The Mighty Game of Golf

The US Open wrapped up this past weekend and many of the accounts indicate that it was one of the most poorly viewed US Open’s in history. I am sure there are many reasons to postulate, but I for one don’t think people understand the game of golf. The previous week we had the NBA Finals which also under-performed by the viewing standards that the NBA is accustomed to. Basketball is my favorite sport to play and used to be my favorite to watch. Unfortunately for me, watching basketball and other team sports, NFL, NBA, and NHL has become frustrating because of the subjective nature of officials that have made themselves almost as influential as the players themselves. I am not saying that officials don’t have a role in the game of golf, but when they get engaged, it is obvious and for the most part rememberable, and often time, negative experience because we are so accustomed to watching the players decide it for themselves. Most of these moments stand out, Lexi Thompson this year, Dustin Johnson at last years US Open, and Dustin Johnson’s PGA debacle at the PGA Championship at Whistling Straights. Most would agree today that the LPGA got it wrong, as did the USGA and the PGA, so much so that the USGA has changed the rules. The tenet that all golf is played under is:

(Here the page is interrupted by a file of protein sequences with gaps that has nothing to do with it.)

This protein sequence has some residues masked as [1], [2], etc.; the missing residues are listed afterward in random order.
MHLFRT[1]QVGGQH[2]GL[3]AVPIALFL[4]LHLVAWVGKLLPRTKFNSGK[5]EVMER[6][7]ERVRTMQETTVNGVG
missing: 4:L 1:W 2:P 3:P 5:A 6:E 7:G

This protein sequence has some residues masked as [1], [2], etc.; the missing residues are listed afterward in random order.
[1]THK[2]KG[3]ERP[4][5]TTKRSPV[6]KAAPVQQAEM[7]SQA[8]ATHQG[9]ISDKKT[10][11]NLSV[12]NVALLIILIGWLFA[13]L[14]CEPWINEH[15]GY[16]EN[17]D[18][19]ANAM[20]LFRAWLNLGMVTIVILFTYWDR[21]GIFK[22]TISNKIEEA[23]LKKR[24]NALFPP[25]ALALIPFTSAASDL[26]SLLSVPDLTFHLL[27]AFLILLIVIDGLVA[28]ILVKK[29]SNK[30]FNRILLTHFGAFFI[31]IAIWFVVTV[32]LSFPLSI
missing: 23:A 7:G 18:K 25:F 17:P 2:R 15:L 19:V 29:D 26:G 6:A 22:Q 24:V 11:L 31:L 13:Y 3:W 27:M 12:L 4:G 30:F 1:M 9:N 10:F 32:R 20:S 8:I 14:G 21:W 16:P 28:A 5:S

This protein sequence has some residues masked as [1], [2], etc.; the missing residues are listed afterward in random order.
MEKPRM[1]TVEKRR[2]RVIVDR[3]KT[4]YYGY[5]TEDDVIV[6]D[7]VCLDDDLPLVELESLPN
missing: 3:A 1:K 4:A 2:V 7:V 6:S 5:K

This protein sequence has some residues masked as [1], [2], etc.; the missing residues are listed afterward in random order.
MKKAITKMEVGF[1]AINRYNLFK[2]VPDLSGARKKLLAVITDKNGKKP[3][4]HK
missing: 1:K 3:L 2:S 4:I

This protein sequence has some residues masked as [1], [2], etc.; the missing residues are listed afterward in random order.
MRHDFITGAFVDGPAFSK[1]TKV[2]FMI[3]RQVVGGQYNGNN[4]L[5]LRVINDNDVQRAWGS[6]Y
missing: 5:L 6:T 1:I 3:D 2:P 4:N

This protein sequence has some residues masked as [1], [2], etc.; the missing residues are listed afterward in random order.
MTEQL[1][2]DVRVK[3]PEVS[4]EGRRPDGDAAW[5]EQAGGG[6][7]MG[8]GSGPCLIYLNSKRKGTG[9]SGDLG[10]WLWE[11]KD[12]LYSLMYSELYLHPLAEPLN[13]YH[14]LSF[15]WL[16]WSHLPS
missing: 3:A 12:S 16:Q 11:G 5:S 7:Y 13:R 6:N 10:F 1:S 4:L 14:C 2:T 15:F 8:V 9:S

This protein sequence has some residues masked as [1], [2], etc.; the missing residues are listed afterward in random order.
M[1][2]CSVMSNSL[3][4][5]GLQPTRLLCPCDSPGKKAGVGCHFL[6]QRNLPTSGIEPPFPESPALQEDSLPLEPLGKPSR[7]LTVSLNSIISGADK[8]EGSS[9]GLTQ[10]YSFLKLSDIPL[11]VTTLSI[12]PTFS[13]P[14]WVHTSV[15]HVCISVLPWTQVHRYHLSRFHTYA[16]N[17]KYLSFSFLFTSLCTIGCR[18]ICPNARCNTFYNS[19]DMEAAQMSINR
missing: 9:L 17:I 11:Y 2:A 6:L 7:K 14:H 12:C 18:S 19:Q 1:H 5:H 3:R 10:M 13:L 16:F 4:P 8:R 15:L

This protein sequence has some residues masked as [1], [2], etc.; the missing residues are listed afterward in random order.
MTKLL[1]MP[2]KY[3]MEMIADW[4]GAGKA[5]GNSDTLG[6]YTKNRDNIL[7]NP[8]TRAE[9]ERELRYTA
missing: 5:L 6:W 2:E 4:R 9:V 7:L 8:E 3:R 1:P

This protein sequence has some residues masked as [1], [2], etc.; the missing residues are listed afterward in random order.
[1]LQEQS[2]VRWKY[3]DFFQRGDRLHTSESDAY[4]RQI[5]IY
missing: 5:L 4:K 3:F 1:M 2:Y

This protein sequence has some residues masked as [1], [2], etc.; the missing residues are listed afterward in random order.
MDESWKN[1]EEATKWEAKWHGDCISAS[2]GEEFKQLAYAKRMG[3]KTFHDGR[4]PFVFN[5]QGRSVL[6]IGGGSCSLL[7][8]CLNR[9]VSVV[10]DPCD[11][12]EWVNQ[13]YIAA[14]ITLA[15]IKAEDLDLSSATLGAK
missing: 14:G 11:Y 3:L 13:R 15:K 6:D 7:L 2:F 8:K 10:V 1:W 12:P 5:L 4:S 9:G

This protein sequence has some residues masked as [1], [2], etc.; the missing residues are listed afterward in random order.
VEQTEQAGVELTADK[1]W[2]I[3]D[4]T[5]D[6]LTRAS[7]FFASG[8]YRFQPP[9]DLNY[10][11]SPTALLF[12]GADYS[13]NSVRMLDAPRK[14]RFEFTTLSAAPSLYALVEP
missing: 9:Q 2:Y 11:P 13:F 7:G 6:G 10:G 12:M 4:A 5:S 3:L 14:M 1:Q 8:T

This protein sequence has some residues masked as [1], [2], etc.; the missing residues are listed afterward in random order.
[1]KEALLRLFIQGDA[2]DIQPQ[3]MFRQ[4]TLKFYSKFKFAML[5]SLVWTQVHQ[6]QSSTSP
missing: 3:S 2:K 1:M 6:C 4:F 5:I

“Golf is played, for the most part, without the supervision of a referee or umpire. The game relies on the integrity of the individual to show consideration for other players and to abide by the Rules. All players should conduct themselves in a disciplined manner, demonstrating courtesy and sportsmanship at all times, irrespective of how competitive they may be. This is the spirit of the game of golf.”

This is why I am in this business and play this game, because it is filled with people that understand this principle.

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